Notice again that Christ says that He is the door, and anyone who enters by Him will be saved. The further point I want to make here is that salvation is entering through Christ the door; it is not jumping through hoops or climbing up a great ladder to heaven. It is entering through Christ, as a door. People like to create all kinds of hoops to jump through and have a great list of all kinds of things you have to do before coming to Christ, but Jesus just says come, enter by me. There are no difficult walls which have to be scaled before the anxious sinner can obtain access to God. Christ is the door into His presence.
“In and out and find pasture” – Salvation is nourishment and provision
Notice as well that those who enter by Christ go in and out and find pasture. Here we ought not to over analyze or allegorize the going in and out, for Jesus is just painting the picture of the sheep being moved and fed to green grass and being properly cared for. The point here is that Salvation is nourishment and provision. Salvation is not a one time decision made for Christ, but it is union with Christ, now, in this life, such that we are continually fed and nourished by our Great Shepherd. He leads us to places of provision. “The LORD is my shepherd; I shall not want. He makes me lie down in green pastures. He leads me beside still waters. He restores my soul. He leads me in paths of righteousness for his name’s sake.” This is the point of this phrase that the sheep go in and out and find pasture: that when Jesus is our shepherd, we shall not want. He makes us lie down in green pastures and leads us beside still waters. Jesus provides for His sheep. And this perfectly leads us into verse 10.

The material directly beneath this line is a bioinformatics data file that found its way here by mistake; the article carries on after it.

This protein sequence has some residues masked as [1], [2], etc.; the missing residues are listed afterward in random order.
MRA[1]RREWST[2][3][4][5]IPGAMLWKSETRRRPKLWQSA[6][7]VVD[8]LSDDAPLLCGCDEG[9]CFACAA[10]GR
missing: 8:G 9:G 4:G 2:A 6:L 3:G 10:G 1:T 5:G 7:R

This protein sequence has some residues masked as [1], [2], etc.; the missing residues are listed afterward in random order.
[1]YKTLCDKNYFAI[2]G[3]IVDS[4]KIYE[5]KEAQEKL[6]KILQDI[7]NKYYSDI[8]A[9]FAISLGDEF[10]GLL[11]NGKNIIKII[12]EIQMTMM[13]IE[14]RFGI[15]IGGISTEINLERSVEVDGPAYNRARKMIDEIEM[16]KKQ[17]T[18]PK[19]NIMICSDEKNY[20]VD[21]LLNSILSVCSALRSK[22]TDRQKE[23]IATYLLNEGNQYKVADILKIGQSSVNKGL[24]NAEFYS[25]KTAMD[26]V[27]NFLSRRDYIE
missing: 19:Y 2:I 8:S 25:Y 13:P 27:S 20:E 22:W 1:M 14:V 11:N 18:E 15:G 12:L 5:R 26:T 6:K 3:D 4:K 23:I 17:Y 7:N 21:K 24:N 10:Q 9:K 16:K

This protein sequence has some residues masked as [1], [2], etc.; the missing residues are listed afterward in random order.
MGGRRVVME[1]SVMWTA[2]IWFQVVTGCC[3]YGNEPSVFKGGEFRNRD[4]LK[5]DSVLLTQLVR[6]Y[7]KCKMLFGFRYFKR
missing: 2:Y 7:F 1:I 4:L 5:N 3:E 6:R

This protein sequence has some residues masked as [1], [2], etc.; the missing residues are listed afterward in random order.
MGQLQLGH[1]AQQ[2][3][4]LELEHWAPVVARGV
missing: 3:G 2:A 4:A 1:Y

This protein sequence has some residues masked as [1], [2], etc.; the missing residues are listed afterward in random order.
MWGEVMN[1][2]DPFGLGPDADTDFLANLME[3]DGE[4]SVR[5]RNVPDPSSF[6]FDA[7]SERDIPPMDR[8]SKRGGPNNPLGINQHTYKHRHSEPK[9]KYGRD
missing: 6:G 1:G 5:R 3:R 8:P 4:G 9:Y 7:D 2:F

The Purpose of the Thief (to steal, kill, and destroy) (death)
The purpose of the Thief is to steal, kill, and destroy. In other words, his purpose is death. And it has been ever since the beginning when he broke into the garden to tempt the woman. His purpose is death and destruction and to leave us desolate. We absolutely must recognize this. The enemy seeks to utterly destroy us, take everything from us, and bring us death. We cannot play nice with our sin. It must be put to death, or else it will be us put to death. Tolerating a little sin is like tolerating a little cyanide. We should know this about our enemy. He has been doing this since the beginning.
It is important to remember this is the goal and purpose of the thief, because the strategies, appearances, and techniques, do not usually look like they are going to hurt us. Let alone steal from us, destroy us, and kill us. But that is the whole point of a thief. He is a liar and a deceiver. He will often promise good things. The tempter tells us, “do this sin, it will make you feel good, you know you want to, it’s easy to do, no one will know…” But despite what we are tempted to believe in those moments, they are lies, for sin always brings death, and takes from us, that is it’s goal.
I can’t help but think of one Old Testament type of the thief and robber; and that is David’s son, Absalom. Long story short Absalom was assembling a coupe against his father, but he spent time endearing himself to the people, because the people loved David. In the narrative it tells us that Absalom stole the hearts of the people. He stole their hearts. That’s what thief does – he seeks to steal. And of course Absalom was killed and the rebellion did not succeed. But that’s the way the thief works. Absalom was handsome, he looked good, what he said sounded good, but he only stole and delivered death and destruction for those who followed after him.
The Purpose of Christ (abundant life)